John Coplans,

Berlin, September 08th - October 11th, 2001
Image No. 1 of John Coplans

Self Portrait, Elbow, 2000, 91.5x165 cm.

 
When John Coplans takes up photography in the mid '80s after a long career as a writer, editor and museum director, he chooses his own aging body as his vehicle for aesthetic expression. Mapping out different parts of his body - hands, feet, and knees-or showing off in full, as in the multi panelled Friezes and the magnificent Upside Down series, he touches on subjects as diverse as abstraction, seriality, Classical sculpture, beauty and decay. Although his black and white photographs always carry the description 'Self Portrait' in their titles, the face is never seen, thus letting the body do the talking.

In John Coplans' new series of works he returns to classical sculpture with the body serving as a container for cultural ideals. In the four panelled Self Portrait, Reclining Body No. 4, 2001, the reclining body reminds of gisants such as in Germain Pilon's 16th century tomb of Henry II and Catherine de' Medici in Saint Denis in Paris. The gisants in Gothic tombs normally display the transient nature of the flesh with the body in decay but in the Mannerist version in Saint Denis we see the King as Christ and the Queen as Venus, evoking their past lives as ideal without denying death. To take a more recent example one could think of the famous photography of the dead body of Che Guevara, Christ-like and elevated, and whether one's political convictions the strength of the image lies in its language and its references to art history.

In the exhibition he is also showing a series of monumental photographs of parts of the body, such as elbows, arms and legs. An elbow stretches out over two panels as a landscape or a Clifford Still painting. The slightly different size and perspective on the arm between the two panels reveals the technique of the montage and its use of rhythm, movement and time. Once we start contemplating the Body Language (indeed a title for a series of works from 1986) of John Coplans it appears rather natural-dense and static Torsos, feet forever moving forward through the history and hands gesturing an occasional fresh remark.

In spite of his references to classical, as well as modern art, his work remains closely tied to his personal history. The self-portrait referred to in the titles might perhaps be a portrait of his life rather than of his body. He also states that the act of posing in front of the camera gives access to a layer of long forgotten memories from a long and adventurous life.

John Coplans' personal history is as fascinating and multi-facetted as his works. He was born in London, 1920 and educated in South Africa and London. He served in the British armed forces 1938 to 1946. After the war he briefly studied art. In 1957 his paintings were included in "Metavisual, Tachiste and Abstract Art", the first survey of British post war abstract art. He left London for San Francisco in 1960 and was one of the founding editors of the magazine Artforum (1962).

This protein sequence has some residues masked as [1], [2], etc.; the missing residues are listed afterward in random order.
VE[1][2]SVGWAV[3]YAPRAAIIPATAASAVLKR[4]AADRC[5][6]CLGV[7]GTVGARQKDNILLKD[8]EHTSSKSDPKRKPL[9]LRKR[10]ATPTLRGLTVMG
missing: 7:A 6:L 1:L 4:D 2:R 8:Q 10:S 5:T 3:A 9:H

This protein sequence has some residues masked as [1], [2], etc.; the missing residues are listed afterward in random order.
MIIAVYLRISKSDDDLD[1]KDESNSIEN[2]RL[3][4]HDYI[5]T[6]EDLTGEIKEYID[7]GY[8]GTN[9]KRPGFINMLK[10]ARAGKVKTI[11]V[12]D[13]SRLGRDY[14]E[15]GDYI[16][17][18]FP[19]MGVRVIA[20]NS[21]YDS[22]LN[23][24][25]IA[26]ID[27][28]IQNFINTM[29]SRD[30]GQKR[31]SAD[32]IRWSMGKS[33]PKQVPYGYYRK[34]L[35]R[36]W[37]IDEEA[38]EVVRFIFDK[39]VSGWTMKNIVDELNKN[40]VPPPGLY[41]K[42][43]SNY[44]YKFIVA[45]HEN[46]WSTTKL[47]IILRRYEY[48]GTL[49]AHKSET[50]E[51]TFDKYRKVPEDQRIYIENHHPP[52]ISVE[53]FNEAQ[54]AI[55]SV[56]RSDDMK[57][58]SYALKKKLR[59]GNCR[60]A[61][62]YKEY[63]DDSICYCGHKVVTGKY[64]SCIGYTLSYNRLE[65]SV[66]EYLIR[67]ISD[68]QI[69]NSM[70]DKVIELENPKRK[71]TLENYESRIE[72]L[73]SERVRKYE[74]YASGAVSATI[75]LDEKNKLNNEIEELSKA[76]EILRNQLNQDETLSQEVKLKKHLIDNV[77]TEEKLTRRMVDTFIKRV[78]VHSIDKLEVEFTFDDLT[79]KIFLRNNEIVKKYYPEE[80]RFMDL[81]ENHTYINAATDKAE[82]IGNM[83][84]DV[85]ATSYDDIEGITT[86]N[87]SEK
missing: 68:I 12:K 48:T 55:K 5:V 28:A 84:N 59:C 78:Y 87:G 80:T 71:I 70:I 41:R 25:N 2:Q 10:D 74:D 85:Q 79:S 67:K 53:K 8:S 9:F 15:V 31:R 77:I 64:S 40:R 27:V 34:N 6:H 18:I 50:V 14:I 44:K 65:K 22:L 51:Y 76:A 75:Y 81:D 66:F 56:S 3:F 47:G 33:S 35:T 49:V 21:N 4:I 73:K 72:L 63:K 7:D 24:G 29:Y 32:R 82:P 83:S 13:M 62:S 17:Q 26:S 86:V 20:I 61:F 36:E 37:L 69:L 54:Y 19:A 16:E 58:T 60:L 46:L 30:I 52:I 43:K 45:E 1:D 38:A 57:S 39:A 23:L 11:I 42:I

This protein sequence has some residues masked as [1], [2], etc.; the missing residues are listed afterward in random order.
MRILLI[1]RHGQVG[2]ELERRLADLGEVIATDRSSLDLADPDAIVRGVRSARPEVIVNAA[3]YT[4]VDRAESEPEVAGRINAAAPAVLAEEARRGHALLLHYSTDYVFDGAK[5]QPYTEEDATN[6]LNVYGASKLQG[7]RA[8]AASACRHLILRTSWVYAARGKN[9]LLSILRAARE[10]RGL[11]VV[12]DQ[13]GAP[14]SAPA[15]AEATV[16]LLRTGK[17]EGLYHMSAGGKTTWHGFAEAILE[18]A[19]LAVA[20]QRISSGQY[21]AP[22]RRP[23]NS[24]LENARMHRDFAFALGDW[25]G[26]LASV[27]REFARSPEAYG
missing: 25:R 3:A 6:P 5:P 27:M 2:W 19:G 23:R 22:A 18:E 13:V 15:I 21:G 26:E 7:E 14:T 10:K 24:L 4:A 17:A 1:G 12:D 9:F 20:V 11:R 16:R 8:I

He became senior curator at the Pasadena Art Museum (1960-70) where he organised the exhibition "Serial Imagery". He also curated the retrospective exhibitions of Roy Lichtenstein (1967), Wayne Thiebaud (1968), Andy Warhol (1970), Donald Judd (1971), as well as the first museum shows of James Turrell, Robert Irwin and Richard Serra. He left L.A. for New York in 1971 to become the Editor in Chief of Artforum. Among his many books most noteworthy are Cézanne's Watercolours (1967), Serial Imagery (1968), Andy Warhol (1967), Roy Lichtenstein (1972), Elsworth Kelly (1972), Decisions, Decisions (together with Robert Bell, 1976), Weegee; Täter und Opfer (1978), Andy Warhol (together with Jean Baudrillard, 1990) and Provocations (1996). In 1978 he became director of the Akron Art Museum, and founded the Midwest art magazine Dialogue. In 1980 John Coplans returned to New York, where he now lives, in order to begin a new career in photography. His photographs are included in the collections of more than sixty museums in Europe, United States, and elsewhere. John Coplans has exhibited with Galerie Nordenhake since 1996.

In the Autumn 2001 a new comprehensive catalogue on his work will be available.
  
Image No. 2 of John Coplans

Self Portrait, Arm and Leg, No 1, 2000, 84x66 cm.

 
Image No. 3 of John Coplans

Self Portrait, Arm and Leg, No 2, 2000, 84x66 cm.

 
Image No. 4 of John Coplans

Self Portrait, Arm and Leg, No 3, 2000, 84x66 cm.

 
Image No. 5 of John Coplans

Self Portrait, Arm and Leg, No 4, 2000, 84x66 cm.

 
Image No. 6 of John Coplans

Self Portrait, Sideways No 5, 2000, 127x203 cm.

 
Image No. 7 of John Coplans

Self Portrait, Sideways No 4, 2000, 127x203 cm.

 
Image No. 8 of John Coplans

Self Portrait, Sideways No 5, 2000, 127x203 cm.